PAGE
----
The ECG may be normal early in myocardial infarction. While only about one percent of patients with a completely normal ECG will have infarction, one-quarter of patients with myocardial infarction will present with a normal ECG.
          The ECG alone cannot diagnose infarction. A combination of compatible history, ECG, and enzyme changes is required. New Q waves or ST segment elevation is about 75 percent accurate at predicting MI.
          Serum creatine kinase (CPK or CK) rises about six to eight hours following infarction, peaking in about 24 hours. Early elevations may be seen with partial or complete reperfusion of ischemic areas.
          Patients with possible myocardial infarction (anyone with a compatible chest pain history) should be kept on cardiac monitor. Oxygen therapy, and an IV line, should be established as quickly as possible.
          Thrombolytics should be administered to MI patients, if there are no contraindications. Speed of thrombolytic delivery is important, as an intracoronary thrombus becomes “permanent” after several hours. Under most circumstances, thrombolytics should be given in the emergency department by the emergency physician.
          Admit all MI patient (and all patients in whom the diagnosis is entertained) to an intensive care environment. Back to Index.


          The pain of lobar pneumonia often begins as a general sense of pressure and aching, usually localized to one side of the chest. The pain begins around the time of the chills or rigors heralding the onset of the infection. Later, pleuritic pain develops as the process affects the pleura. Patients with atypical pneumonia and bronchopneumonia may complain of a central burning sensation provoked by coughing, and also may have pleuritic pain.
          The pain of pneumonia is distinguished from cardiac pain by the presence of chills and fever at the onset (the MI victim may develop a slight fever later during the course of infarction), and typical infiltrates on chest x-ray.
          Pneumonia may be mistakenly diagnosed in the MI victim because: 1) many cardiac patients will cough because of a sense of breathlessness, or due to pulmonary congestion, 2) rales of pulmonary congestion may be unilateral (most often left-sided), 3) the MI victim may develop a mild fever, 4) the MI victim often has leukocytosis, and 5) atelectasis, commonly seen in older patients, may be interpreted as pneumonia. The physician also must keep in mind that myocardial ischemia can result from the hypoxia and increased metabolic demands of pneumonia. Back to Index.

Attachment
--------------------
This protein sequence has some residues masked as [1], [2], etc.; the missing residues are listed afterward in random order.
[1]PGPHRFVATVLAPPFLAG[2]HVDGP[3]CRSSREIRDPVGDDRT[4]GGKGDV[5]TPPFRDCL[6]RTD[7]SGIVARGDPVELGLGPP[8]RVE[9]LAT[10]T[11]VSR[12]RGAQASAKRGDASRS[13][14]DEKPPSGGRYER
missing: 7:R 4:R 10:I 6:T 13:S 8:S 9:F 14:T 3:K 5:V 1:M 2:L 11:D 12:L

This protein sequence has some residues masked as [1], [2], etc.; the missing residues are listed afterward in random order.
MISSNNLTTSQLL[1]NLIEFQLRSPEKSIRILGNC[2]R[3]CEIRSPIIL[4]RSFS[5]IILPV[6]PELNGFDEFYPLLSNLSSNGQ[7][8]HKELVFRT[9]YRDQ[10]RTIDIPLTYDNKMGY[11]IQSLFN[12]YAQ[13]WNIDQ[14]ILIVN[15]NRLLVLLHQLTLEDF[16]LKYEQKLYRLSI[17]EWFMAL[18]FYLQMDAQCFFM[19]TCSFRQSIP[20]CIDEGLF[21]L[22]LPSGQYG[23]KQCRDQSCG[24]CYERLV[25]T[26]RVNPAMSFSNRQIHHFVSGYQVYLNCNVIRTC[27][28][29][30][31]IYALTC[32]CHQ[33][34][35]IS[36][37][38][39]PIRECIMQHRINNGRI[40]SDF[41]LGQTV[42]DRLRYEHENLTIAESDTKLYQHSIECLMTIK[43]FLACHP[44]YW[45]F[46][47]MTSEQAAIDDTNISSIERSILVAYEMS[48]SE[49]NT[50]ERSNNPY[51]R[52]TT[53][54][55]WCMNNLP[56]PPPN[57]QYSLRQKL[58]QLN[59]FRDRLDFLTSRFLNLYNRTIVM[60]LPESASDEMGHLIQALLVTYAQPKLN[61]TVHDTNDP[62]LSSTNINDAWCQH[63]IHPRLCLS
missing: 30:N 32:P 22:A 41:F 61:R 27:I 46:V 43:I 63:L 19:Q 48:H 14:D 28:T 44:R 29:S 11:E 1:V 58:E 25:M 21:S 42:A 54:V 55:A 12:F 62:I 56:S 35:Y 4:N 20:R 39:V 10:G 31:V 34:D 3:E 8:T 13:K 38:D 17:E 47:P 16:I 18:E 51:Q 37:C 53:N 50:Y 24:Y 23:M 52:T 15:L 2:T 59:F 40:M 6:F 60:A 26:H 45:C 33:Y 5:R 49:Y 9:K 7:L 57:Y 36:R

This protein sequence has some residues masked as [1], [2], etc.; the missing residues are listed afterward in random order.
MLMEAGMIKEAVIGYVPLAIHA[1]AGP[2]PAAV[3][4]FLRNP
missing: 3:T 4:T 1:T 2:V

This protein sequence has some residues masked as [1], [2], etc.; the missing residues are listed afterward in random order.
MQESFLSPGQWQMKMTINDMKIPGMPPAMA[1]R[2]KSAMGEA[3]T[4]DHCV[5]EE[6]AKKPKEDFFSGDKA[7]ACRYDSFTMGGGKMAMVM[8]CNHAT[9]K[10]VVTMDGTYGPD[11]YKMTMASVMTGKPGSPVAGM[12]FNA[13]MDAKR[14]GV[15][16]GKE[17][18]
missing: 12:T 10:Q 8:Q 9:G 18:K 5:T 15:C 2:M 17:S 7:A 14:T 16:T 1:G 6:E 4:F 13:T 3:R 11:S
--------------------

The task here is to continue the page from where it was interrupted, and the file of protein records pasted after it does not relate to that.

The pain of pericarditis is usually substernal, and often radiates to the neck or back. Often the pain is worsened by lying down and improved by leaning forward. While the pain is usually steady, some patients will have accentuation of the pain with each heartbeat. Sharp pain with chest motion or deep breathing is also common.
          About three fourths of patients will have some type of pericardial rub. The rub is often described as “the squeak of new leather.” The rub can occur just before systole as the atrial contraction moves the ventricles, during systole as the ventricle lifts against the pericardial sack, or in early diastole as the heart relaxes and moves against the sack again. Sometimes all three components are present.
          The ECG shows ST segment elevation over many leads. Typically, the elevations are upwardly rounded from the J point. Later, T wave inversions can be seen.
          The greatest danger associated with the diagnosis of pericarditis is not the danger of tamponade; it’s the danger of sending a young myocardial infarction patient home with a diagnosis of pericarditis. Pericarditis patients should be admitted to a monitored bed unless the diagnosis is clear, the severity is mild, and the follow-up is reliable. Back to Index.

    Mitral Prolapse

          Mitral prolapse is usually asymptomatic. The pain associated with mitral prolapse can be severe, substernal, and crushing, and can radiate to the neck and arms. Additional symptoms such as shortness of breath and nausea may occur, but are unusual.
          The typical mitral prolapse patient is young and otherwise healthy. Physical findings of Marfan’s syndrome may be present.
          The presence of a mitral murmur does not prove that the chest pain is due to mitral prolapse. An initial episode of cardiac-compatible pain in a patient with mitral prolapse should be treated as possible infarction until proven otherwise. Back to Index.

    Aortic Dissection

          Aortic dissection is rare compared to myocardial infarction. Almost all patients will be older hypertensive males. Pain typically begins abruptly, with a tearing quality. The pain almost always radiates to the back, or may be felt only in the back, between the shoulder blades.
          As the dissection affects the roots of the subclavian and carotid arteries, pulse deficits, neurological signs, or a blood pressure difference between the arms may develop. Most patients will have 20 mm Hg blood pressure difference between the arms. Over half will have an aortic regurgitation murmur. About a third will have neurologic compromise.